Oct 292012
 
Downtown Greenville establishments and Greenville police were ready for an onslaught of activity Saturday night as students and residents flooded downtown in their Halloween costumes after ECU's Homecoming win over Tulane. (Rob Taylor/The Daily Reflector)

Downtown Greenville establishments and Greenville police were ready for an onslaught of activity Saturday night as students and residents flooded downtown in their Halloween costumes after ECU’s Homecoming win over Tulane. (Rob Taylor/The Daily Reflector)

Monday, October 29, 2012

The thousands of young people expected to descend on downtown Greenville this week reminds the community how the Halloween festivities serve as both blessing and curse. While the city’s status as a destination for the holiday draws valuable commerce to the downtown district and elsewhere, filling the coffers of entertainment entrepreneurs, it comes with a security obligation that challenges to law enforcement annually.

The task of ensuring that the celebration is both safe and free of incidents for both party-goers and officers is made more difficult this year with Oct. 31 falling on a Wednesday, making spillover to the weekend possible. It is incumbent upon all attending to take responsibility for one another and for Greenville police to execute the security plan in the professional manner the city has come to expect.

While it would be difficult to pinpoint the reasons why Greenville became a destination point for Halloween revelry, the tradition stretches back decades. East Carolina University once had a reputation as a party school despite the excellence of its academic programming. Students hosting house parties and gathering in the downtown bar and restaurant district for the holiday lured a larger number of visitors, causing the occasion to be a prominent one each year.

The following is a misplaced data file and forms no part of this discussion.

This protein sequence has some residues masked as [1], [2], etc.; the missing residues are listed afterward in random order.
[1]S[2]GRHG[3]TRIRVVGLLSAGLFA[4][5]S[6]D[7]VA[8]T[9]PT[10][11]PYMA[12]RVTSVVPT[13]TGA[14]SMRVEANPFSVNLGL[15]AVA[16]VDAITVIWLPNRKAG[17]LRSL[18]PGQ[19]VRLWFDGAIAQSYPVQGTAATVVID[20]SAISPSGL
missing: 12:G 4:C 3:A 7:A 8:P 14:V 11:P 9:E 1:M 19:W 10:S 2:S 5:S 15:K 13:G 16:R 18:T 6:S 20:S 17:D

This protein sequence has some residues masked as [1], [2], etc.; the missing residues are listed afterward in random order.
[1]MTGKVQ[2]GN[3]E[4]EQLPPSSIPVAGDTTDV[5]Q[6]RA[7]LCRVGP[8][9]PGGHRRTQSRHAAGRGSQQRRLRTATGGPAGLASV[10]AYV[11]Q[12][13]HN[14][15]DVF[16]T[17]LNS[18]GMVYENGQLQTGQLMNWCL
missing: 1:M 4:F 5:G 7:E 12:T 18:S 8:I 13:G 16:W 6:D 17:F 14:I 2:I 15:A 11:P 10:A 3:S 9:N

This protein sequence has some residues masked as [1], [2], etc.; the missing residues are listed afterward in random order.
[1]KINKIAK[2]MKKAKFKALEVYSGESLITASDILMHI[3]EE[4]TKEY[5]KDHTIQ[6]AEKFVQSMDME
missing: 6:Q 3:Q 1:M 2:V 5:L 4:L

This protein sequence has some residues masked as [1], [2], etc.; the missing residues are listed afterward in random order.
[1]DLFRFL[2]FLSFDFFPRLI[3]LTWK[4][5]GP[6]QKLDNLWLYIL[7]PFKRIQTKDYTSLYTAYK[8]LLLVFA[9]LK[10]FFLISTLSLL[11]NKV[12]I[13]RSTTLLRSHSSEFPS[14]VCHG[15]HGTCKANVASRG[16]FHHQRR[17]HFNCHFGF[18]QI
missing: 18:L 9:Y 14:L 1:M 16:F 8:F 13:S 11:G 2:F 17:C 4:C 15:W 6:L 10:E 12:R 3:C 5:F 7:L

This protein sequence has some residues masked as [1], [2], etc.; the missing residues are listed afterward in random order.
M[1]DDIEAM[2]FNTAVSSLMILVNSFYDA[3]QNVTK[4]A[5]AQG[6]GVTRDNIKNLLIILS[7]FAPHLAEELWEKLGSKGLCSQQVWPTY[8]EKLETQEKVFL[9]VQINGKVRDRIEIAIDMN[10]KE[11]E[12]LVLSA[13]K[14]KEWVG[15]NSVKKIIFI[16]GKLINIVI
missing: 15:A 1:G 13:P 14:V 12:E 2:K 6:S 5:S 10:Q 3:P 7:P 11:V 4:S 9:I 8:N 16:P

With the growth of the party came problems, however, none greater than the 1975 riot that resulted in several injuries and dozens of arrests. Though both students and law enforcement traded charges over who started the altercation, it would eventually result in action by the city to end the celebration. That backfired as it pushed the festivities into surrounding neighborhoods. Soon the city relented and a reasonable, measured and planned approach resulted, the modern manifestation of which will be on display Wednesday.

That afternoon, police will erect barricades to impede traffic slow into downtown and establish entry points for revelers. As the costumed masses arrive, they will be searched for alcohol, drugs and weapons to ensure a safe and law-abiding celebration within the security cordon. There will be medical stations at the ready and police will clear the area shortly after the bars close at 2 a.m.

That plan has worked well for Greenville in years past and should serve the community well again. However, its execution depends in part on the responsibility of those in attendance. They should strive to be safe, travel with friends and to look out for one another so that all have a good night.

via The Daily Reflector.

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